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May 26, 2016 4:15 pm

Report: New Canadian Prime Minister Trudeau to Cut Short Pro-Israel Ambassador’s Tenure

avatar by Ruthie Blum

Canadian Ambassador to Israel Vivian Bercovici. Photo: Canadian Friends of Hebrew University.

Canadian Ambassador to Israel Vivian Bercovici. Photo: Canadian Friends of Hebrew University.

Canada’s pro-Israel ambassador to the Jewish state is reportedly having her tenure cut short by new Prime Minister Justin Trudeau, who is shuffling appointments of his predecessor, PM Stephen Harper.

In a veiled confirmation, Vivian Bercovici told The Algemeiner on Thursday that she “serves at the pleasure” of her country’s prime minister, and will “continue to fulfill [her] official duties,” as long as they are requested.

Bercovici was responding to reports in the Canadian press that Trudeau is on the verge of replacing her with Deborah Lyons, currently Canada’s ambassador to Afghanistan.

Though, according to the Canadian Jewish News (CJN), the administration in Ottawa has not officially confirmed or denied the report, Shimon Fogel, the CEO of the Centre for Israel and Jewish Affairs — the advocacy arm of the Jewish federations of Canada — told the outlet that the announcement of Bercovici’s departure would likely be made sometime before the summer.

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Assumptions were that there would be a shuffle in diplomatic and other posts when Liberal Party leader Trudeau beat Conservative leader Harper.

“It’s pretty much the convention that political appointments don’t often survive a change in government,” Fogel told The CJN. “It’s standard operating procedure. So nobody should be surprised.”

Rumors about Bercovici specifically began circulating, however, not merely because she had been a Harper appointee. She “was very outspoken in her views,” Fogel told the CJN. “Some people may have taken note of that.”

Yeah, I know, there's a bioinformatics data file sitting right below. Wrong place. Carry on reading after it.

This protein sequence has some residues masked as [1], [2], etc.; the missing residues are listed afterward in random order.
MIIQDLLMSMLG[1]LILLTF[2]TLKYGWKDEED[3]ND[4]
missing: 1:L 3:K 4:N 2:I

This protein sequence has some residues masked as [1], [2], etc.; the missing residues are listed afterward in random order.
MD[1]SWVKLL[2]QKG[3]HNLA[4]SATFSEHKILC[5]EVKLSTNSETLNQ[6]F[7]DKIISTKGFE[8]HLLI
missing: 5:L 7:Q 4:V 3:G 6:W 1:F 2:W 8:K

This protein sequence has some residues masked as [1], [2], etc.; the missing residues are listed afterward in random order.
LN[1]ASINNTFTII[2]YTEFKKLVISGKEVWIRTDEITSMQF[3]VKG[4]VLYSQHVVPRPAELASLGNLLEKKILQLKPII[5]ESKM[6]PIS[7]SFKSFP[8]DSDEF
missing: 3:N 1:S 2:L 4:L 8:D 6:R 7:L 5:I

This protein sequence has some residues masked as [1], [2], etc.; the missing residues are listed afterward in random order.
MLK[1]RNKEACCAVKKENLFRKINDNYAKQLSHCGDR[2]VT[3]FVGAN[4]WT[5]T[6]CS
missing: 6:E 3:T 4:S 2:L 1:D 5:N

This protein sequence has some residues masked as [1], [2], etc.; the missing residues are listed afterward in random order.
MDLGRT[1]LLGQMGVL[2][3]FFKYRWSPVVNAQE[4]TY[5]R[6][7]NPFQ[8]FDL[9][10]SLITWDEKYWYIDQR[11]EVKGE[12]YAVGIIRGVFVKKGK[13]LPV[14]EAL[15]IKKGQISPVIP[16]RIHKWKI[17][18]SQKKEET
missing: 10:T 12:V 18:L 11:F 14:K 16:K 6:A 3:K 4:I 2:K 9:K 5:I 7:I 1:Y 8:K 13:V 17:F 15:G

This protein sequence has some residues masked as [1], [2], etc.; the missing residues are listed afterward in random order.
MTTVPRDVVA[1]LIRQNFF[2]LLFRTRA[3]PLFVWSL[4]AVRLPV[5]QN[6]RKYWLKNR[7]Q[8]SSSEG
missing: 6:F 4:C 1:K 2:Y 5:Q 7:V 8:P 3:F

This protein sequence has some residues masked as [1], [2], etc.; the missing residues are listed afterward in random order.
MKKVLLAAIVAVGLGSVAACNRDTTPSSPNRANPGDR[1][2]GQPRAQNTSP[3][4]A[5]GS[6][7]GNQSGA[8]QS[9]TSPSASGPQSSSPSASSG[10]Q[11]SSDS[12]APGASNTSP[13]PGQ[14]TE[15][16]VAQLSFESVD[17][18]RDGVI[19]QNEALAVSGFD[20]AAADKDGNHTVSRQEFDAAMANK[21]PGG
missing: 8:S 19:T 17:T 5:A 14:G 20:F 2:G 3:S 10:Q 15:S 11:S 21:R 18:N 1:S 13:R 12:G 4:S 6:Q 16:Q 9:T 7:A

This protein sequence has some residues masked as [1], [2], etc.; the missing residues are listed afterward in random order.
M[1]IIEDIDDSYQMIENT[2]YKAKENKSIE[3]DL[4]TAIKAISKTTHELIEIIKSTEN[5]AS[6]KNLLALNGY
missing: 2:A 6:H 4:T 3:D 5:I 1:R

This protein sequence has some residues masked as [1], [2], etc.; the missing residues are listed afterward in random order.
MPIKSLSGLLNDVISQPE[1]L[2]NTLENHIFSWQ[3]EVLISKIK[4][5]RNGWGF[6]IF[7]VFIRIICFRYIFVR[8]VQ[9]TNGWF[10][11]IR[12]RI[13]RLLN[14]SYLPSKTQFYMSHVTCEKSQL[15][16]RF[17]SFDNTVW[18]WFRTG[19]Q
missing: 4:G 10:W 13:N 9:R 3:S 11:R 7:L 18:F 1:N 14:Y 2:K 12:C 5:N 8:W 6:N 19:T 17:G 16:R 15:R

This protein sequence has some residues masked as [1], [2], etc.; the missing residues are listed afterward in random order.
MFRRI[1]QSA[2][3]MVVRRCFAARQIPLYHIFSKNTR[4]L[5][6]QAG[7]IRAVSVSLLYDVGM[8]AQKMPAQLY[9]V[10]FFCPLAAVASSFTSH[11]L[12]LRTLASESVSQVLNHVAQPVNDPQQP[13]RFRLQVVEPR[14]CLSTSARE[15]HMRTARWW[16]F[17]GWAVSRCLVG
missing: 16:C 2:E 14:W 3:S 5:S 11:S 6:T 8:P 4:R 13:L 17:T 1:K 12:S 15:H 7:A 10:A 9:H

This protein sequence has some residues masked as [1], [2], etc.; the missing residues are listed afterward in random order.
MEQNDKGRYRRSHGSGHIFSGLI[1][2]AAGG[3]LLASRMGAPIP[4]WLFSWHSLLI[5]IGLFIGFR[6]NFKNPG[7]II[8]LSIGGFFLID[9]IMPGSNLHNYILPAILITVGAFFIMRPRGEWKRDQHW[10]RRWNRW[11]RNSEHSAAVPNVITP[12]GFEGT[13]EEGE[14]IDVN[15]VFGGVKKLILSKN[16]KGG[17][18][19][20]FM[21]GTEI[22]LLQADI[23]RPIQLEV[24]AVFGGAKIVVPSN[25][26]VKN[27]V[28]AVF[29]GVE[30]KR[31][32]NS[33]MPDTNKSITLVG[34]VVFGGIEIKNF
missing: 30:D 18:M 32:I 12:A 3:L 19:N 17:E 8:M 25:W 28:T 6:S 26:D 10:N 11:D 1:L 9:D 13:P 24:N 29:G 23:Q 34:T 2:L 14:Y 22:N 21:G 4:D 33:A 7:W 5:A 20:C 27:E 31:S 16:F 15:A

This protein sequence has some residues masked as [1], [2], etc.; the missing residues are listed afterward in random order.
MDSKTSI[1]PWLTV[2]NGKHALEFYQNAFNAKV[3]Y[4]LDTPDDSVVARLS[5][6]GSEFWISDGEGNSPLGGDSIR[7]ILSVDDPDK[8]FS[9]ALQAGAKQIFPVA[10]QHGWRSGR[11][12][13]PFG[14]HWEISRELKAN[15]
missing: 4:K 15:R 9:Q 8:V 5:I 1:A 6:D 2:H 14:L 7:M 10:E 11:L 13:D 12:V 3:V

Indeed, Bercovici, a corporate lawyer by profession, was a regular columnist in the Toronto Star, where her hard-hitting, politically conservative pieces – which were both supportive of the Netanyahu-led Israeli government and critical of the Palestinian Authority – may have been part of the reason for her capturing the attention of Harper and then-Foreign Affairs Minister John Baird.

When Baird announced her appointment in January 2014, both he and Bercovici came under fire. One reason given for the controversy was that she had been selected from outside of foreign-service ranks. Another had to do with her being a Jew who had spent two years at the Hebrew University of Jerusalem in the early 1980s.

But it was her politics that aroused ire in the media, at home and abroad. She had warned against the Iran deal, criticizing US President Barack Obama and European leaders for appeasing the Islamic Republic. She had attacked the United Nations for what she called its hypocritical treatment of Israel. She had highlighted the lack of human rights in Arab societies. And – in the summer before her appointment — she had written:

Peace, even a fragile one, will take root only when the Palestinian leadership recognizes, unequivocally, the “right” of the Jewish state of Israel to exist within secure borders. Even [PA President Mahmoud] Abbas acknowledged recently the tragedy of the Palestinian and broader Arab rejection of the two-state solution proposed by the United Nations in 1947. What he does not acknowledge, though, is that for a two-state solution to work, one must be Jewish and the other Arab. For, in doing so, he would counter a core theme of the Palestinian narrative: that there can be no peace until all Palestinian refugees and their descendants are granted the “right” to return to their pre-’48 homes, even if they fall within present-day Israel.

When challenged by reporters suggesting that Bercovici was “too partisan,” Baird replied: “I think it won’t be a huge shock to anyone that Canada is a strong supporter of the state of Israel … the only liberal democracy in the region.”

When Operation Protective Edge, Israel’s war against Hamas in Gaza, broke out six months into her tenure, Bercovici took to Twitter to spar with anti-Israel social-media users accusing the IDF of targeting Palestinian civilians.

When asked by the Times of Israel whether she didn’t consider her posts to constitute Israel-advocacy, Bercovici answered, “My tweets are strongly worded. I would like to think that they reflect the message and tone of Prime Minister Stephen Harper and Foreign Affairs Minister John Baird in terms of Canada’s unequivocal support for Israel.”

That was in July 2014. A few months later, in February 2015, Baird resigned from Harper’s cabinet. Trudeau assumed office on November 4, 2015.

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